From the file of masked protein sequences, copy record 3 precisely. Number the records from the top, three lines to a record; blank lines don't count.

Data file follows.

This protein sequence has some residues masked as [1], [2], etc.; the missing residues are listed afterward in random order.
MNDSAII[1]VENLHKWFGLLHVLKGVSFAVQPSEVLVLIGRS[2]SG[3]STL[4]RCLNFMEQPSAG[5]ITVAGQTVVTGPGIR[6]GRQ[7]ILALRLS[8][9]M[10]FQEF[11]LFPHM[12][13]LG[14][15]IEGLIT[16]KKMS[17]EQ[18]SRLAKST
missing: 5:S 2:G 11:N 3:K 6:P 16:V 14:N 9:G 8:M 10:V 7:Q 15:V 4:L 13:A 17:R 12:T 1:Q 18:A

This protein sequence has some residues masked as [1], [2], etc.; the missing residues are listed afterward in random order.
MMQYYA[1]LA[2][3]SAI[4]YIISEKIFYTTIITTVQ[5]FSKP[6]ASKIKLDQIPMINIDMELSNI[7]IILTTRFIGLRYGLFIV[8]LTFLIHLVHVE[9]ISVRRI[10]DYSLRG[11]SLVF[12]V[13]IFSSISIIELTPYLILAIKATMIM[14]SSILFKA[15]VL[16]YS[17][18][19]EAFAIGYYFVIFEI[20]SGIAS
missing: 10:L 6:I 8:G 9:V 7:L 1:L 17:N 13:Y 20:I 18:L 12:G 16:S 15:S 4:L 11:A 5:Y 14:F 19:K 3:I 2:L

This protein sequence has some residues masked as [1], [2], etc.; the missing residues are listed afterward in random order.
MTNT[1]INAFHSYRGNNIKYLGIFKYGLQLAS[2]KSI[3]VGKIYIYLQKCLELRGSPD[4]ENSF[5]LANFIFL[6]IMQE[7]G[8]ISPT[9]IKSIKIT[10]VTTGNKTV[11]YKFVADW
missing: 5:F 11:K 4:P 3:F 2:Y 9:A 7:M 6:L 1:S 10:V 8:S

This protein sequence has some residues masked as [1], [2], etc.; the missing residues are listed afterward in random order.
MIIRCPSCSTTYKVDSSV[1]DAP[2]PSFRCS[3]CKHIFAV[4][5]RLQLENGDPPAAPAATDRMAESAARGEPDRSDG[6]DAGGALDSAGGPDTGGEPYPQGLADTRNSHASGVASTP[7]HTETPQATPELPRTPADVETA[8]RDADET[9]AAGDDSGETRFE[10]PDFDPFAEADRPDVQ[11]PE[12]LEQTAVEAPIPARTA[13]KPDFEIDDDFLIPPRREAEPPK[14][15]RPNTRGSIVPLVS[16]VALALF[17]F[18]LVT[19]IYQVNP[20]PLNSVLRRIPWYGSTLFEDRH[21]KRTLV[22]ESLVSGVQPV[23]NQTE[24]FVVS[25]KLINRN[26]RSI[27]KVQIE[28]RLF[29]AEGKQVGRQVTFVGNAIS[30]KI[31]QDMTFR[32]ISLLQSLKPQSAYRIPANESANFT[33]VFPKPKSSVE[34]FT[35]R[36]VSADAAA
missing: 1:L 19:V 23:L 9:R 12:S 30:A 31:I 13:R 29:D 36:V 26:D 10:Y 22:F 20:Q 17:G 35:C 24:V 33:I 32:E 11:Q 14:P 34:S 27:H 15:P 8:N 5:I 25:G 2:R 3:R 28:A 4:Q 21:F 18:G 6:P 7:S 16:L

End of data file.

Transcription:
This protein sequence has some residues masked as [1], [2], etc.; the missing residues are listed afterward in random order.
MTNT[1]INAFHSYRGNNIKYLGIFKYGLQLAS[2]KSI[3]VGKIYIYLQKCLELRGSPD[4]ENSF[5]LANFIFL[6]IMQE[7]G[8]ISPT[9]IKSIKIT[10]VTTGNKTV[11]YKFVADW
missing: 5:F 11:K 4:P 3:F 2:Y 9:A 7:M 6:L 1:S 10:V 8:S